Governor Andrew Cuomo began the year with a pretty progressive State of the State on Wednesday. In the annual speech, Cuomo called for 12 weeks of paid family leave, a $15 minimum wage, and emphasized the importance of reducing CO2 emissions. Looks like New York is safe from Trumpkins, Cruzinators and the like, for now anyway.
One of the most surprising announcements was a five-year plan to inject $20 billion into affordable and supportive housing across the state, both of which are in crisis-mode shortage. (Surprising, perhaps, considering that the de Blasio administration blamed Cuomo’s 2011 rental assistance budget cuts for the spike in homelessness.) Over the next 15 years, $10.4 billion will be committed toward creating 20,000 supportive housing units to help shelter the homeless.
The city’s homelessness problem has proven to be notoriously intractable– and over the past few years we’ve seen a barrage of media highlighting different gaps in the city’s approach, from the corruption of for-profit shelters and cluster homes to a portrayal of the crisis through the personal experience of children who grow up in the shelter system.
And recently, New York City has been reeling from evidence that homeless services have not improved since Mayor Bill de Blasio took office on a platform to salve the city’s inequality gap. In fact, things may have worsened– last year saw 59,000 people sleeping in shelters, a record high since the Great Depression.
We’ve noticed the effects of this just down the block at the Bowery Mission with their struggle to keep a sufficiently stocked food pantry.”The media and government are responding to an increase in homelessness that The Bowery Mission has been experiencing for some time now,” said James Winans, the chief development officer of the Bowery Mission, referring to Cuomo’s proposal. “We have served record numbers in our emergency shelter each of the past two winters – often more than 200 people overnight. Temperatures may be milder this year, but when you are homeless on the streets, there is no such thing as a ‘mild winter.'”
Indeed, as DNAinfo reported in November, 311 calls related to homelessness have increased significantly in the East Village and Lower East Side since 2010. Compounding the sense of distress, the commissioner of the city’s Department of Homeless Services resigned in December, seemingly out of his depth on tackling the scale of the problem.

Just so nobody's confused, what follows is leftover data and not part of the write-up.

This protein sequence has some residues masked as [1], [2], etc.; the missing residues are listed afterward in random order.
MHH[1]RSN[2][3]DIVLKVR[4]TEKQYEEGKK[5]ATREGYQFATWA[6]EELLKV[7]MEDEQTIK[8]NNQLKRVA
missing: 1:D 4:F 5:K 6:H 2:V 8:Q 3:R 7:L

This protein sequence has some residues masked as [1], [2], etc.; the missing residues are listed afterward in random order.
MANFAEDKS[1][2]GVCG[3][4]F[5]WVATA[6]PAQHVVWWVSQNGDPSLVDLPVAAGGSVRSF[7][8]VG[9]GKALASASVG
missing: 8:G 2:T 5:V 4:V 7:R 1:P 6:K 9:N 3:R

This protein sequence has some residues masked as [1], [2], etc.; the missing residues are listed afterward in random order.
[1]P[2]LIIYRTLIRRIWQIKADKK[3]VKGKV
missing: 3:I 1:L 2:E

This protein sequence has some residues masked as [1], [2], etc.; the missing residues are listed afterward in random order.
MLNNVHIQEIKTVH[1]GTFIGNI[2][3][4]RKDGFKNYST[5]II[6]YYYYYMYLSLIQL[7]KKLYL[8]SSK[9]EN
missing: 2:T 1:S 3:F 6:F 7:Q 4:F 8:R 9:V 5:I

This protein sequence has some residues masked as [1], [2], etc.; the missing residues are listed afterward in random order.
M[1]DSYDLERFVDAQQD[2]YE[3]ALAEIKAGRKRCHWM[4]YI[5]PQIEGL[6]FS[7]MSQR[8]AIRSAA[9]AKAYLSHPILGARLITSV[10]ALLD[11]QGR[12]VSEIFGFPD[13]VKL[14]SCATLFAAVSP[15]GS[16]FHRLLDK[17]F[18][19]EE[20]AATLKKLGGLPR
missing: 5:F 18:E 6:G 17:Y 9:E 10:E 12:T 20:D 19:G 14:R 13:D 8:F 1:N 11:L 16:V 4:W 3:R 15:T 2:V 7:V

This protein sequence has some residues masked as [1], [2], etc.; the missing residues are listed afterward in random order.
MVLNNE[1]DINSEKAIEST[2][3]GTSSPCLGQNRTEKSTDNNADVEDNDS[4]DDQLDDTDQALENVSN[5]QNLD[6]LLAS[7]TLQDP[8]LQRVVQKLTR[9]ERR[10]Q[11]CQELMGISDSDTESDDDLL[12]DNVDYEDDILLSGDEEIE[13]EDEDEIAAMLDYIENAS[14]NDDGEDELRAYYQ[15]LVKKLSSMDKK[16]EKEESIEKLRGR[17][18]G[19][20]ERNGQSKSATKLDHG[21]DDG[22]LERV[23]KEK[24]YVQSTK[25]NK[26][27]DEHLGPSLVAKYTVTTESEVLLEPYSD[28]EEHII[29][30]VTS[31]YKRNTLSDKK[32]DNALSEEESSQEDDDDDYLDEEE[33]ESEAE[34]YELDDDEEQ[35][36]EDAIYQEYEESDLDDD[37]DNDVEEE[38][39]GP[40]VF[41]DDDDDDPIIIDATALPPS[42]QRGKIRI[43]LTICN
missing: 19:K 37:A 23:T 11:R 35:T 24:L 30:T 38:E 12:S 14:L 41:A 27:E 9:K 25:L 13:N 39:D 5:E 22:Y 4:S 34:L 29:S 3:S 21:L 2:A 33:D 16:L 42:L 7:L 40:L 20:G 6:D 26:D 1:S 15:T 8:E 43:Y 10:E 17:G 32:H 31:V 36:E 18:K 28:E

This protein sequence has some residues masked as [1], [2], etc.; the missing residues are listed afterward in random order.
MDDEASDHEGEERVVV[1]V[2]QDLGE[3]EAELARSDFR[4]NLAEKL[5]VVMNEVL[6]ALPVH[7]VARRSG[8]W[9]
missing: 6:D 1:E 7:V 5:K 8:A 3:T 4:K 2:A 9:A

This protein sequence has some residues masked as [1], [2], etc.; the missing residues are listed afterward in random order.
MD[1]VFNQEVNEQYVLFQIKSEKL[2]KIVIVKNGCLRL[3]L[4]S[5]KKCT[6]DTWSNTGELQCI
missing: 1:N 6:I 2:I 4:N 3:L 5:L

Ever since, de Blasio has been furiously announcing measures to combat homelessness, including plans to put an end to problematic cluster housing and add 15,000 new units of supportive housing, as well as introduce a new system to track the homeless in real time.
“So, what is a supportive apartment in real terms? It means much more than a roof over someone’s head,” the Mayor said on Tuesday when he announced a new task force to guide his supportive housing initiative. “It is a much deeper concept than that, because with a supportive apartment comes real support; counseling, social services; the helping hand in all its forms; people who are going to stick with you every step of the way.”
In the face of widespread criticism of the Mayor for the continuing homeless, Council Member Stephen Levin penned an op-ed that appeared in the Daily News just prior to Cuomo’s speech. In the piece, Levin expressed his support for de Blasio’s “many efforts” to combat homelessness, including doubling the number of drop-in centers, initiating shelter repairs, investing in legal assistance for low-income renters, and focusing on linking survivors of domestic violence with the city’s rental assistance programs.
“New York City under de Blasio has heavily invested in giving the least fortunate among us a fighting chance to get back on their feet,” Levin wrote. “We respectfully ask the state to do the same.”
Wednesday’s announcement seems to indicate that Cuomo, too, is stepping up the momentum on housing (and perhaps honing in on his political rival’s turf?) The state will begin an audit of shelters statewide, planning to close those deemed unsafe or place them under qualified non-profit management.
Margaret Chin greeted Cuomo’s announcement with enthusiasm. “This $20 billion housing plan promises to make a real and lasting difference in thousands of New Yorkers’ lives,” she said in a press release. “As a Council Member representing a district with a high number of ‘hidden homeless,’ I hope that some of these badly needed funds are used to get struggling members of our community, many of whom are seniors, into permanent and affordable homes.”
Apparently that rental assistance program Cuomo cut isn’t back on the table though?